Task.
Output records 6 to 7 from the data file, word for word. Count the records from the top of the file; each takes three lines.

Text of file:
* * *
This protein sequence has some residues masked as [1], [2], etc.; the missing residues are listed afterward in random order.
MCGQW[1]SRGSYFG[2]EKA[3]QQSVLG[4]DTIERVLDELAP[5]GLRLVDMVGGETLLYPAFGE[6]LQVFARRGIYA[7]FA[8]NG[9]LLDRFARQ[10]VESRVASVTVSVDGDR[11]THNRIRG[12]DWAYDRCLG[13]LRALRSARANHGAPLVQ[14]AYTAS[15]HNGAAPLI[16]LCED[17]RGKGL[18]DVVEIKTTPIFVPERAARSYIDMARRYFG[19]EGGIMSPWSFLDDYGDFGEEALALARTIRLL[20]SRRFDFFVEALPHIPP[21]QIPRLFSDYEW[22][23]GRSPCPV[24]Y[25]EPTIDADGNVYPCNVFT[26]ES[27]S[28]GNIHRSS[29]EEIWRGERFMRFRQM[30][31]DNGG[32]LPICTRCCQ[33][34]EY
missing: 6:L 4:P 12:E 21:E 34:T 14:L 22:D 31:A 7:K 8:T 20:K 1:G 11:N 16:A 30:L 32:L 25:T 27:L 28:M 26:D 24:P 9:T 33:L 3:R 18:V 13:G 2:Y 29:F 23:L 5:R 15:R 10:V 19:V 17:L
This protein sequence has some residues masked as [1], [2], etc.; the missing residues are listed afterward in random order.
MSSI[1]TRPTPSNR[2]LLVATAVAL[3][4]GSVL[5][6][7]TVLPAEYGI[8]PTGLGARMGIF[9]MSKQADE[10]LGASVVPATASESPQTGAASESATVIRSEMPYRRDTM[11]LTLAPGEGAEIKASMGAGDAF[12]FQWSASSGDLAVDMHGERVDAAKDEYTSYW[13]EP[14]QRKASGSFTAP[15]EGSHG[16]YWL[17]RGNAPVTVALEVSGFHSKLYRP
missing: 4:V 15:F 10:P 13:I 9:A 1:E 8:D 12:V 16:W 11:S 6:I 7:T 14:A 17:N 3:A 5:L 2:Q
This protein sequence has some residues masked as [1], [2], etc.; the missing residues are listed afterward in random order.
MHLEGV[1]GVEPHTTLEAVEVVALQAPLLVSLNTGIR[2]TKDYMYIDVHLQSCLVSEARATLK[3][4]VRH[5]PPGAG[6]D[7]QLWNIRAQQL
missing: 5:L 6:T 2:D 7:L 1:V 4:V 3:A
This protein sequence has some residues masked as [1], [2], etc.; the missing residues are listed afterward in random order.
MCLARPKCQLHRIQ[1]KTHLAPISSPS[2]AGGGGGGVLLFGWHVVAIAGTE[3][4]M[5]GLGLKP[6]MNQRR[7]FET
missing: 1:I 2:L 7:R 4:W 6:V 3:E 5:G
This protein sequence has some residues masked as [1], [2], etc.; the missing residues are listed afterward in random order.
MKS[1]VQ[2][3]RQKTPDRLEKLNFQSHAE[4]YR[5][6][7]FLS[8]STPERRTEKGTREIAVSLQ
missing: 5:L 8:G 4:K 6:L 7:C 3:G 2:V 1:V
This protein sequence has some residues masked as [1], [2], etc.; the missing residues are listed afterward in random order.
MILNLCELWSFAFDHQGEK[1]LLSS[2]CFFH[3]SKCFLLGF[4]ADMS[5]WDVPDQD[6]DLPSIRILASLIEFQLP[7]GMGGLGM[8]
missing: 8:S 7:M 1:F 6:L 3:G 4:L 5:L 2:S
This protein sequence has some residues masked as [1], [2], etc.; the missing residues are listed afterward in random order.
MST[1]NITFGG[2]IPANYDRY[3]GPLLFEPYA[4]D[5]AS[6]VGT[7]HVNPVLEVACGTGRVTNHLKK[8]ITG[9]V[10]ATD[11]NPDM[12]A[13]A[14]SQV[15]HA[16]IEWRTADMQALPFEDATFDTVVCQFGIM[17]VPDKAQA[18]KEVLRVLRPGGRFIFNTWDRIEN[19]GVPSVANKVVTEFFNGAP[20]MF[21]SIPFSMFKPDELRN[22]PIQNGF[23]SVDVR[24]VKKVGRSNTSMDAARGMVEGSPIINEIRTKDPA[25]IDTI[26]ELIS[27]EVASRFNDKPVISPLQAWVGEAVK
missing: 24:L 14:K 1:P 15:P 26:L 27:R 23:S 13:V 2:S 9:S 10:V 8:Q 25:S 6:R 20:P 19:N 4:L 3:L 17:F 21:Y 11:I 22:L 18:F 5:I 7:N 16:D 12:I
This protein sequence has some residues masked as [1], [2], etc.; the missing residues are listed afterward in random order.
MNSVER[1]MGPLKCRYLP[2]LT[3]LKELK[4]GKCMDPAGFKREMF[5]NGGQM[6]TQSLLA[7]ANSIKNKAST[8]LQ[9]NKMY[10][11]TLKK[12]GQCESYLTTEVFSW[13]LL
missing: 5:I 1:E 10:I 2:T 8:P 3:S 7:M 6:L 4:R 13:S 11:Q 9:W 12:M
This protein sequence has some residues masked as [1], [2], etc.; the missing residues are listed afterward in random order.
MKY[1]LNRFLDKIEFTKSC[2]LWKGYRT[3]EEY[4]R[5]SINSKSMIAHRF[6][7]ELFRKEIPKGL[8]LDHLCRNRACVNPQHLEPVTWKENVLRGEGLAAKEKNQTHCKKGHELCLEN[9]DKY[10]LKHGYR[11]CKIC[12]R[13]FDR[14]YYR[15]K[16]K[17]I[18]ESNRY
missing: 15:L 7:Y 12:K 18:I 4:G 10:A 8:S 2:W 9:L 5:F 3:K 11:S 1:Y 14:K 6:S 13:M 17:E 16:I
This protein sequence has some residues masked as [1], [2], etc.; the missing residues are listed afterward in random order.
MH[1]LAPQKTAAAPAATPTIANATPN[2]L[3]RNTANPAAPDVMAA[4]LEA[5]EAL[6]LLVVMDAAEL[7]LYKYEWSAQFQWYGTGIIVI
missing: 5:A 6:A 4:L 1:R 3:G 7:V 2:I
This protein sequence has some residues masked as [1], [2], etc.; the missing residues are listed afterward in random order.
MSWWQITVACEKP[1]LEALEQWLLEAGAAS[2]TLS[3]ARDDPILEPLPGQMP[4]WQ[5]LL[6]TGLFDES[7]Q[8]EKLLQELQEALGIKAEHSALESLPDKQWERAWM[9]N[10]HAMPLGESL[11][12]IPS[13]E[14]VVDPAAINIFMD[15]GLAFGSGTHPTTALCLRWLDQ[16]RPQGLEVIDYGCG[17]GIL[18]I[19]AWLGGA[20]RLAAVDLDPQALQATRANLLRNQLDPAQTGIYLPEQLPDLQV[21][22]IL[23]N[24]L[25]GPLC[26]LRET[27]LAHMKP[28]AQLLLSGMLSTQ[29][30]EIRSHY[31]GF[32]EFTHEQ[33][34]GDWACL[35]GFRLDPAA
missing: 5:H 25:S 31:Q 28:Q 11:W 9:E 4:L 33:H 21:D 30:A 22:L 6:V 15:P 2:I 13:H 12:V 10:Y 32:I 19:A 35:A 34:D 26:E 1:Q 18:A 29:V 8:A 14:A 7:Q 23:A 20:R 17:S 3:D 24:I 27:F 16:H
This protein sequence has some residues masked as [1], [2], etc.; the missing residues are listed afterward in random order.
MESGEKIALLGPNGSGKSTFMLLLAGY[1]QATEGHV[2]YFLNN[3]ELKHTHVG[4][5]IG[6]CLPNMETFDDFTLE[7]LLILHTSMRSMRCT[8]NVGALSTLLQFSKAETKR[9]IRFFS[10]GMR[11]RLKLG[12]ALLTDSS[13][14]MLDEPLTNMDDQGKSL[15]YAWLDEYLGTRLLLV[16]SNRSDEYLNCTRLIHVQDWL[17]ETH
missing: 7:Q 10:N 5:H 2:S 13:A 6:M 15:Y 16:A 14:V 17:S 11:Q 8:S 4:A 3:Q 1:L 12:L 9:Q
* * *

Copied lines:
This protein sequence has some residues masked as [1], [2], etc.; the missing residues are listed afterward in random order.
MILNLCELWSFAFDHQGEK[1]LLSS[2]CFFH[3]SKCFLLGF[4]ADMS[5]WDVPDQD[6]DLPSIRILASLIEFQLP[7]GMGGLGM[8]
missing: 8:S 7:M 1:F 6:L 3:G 4:L 5:L 2:S
This protein sequence has some residues masked as [1], [2], etc.; the missing residues are listed afterward in random order.
MST[1]NITFGG[2]IPANYDRY[3]GPLLFEPYA[4]D[5]AS[6]VGT[7]HVNPVLEVACGTGRVTNHLKK[8]ITG[9]V[10]ATD[11]NPDM[12]A[13]A[14]SQV[15]HA[16]IEWRTADMQALPFEDATFDTVVCQFGIM[17]VPDKAQA[18]KEVLRVLRPGGRFIFNTWDRIEN[19]GVPSVANKVVTEFFNGAP[20]MF[21]SIPFSMFKPDELRN[22]PIQNGF[23]SVDVR[24]VKKVGRSNTSMDAARGMVEGSPIINEIRTKDPA[25]IDTI[26]ELIS[27]EVASRFNDKPVISPLQAWVGEAVK
missing: 24:L 14:K 1:P 15:P 26:L 27:R 23:S 13:V 2:S 9:S 10:V 8:Q 25:S 6:R 20:P 19:N 4:L 3:L 17:F 21:Y 11:I 22:L 18:F 5:I 7:N 16:D 12:I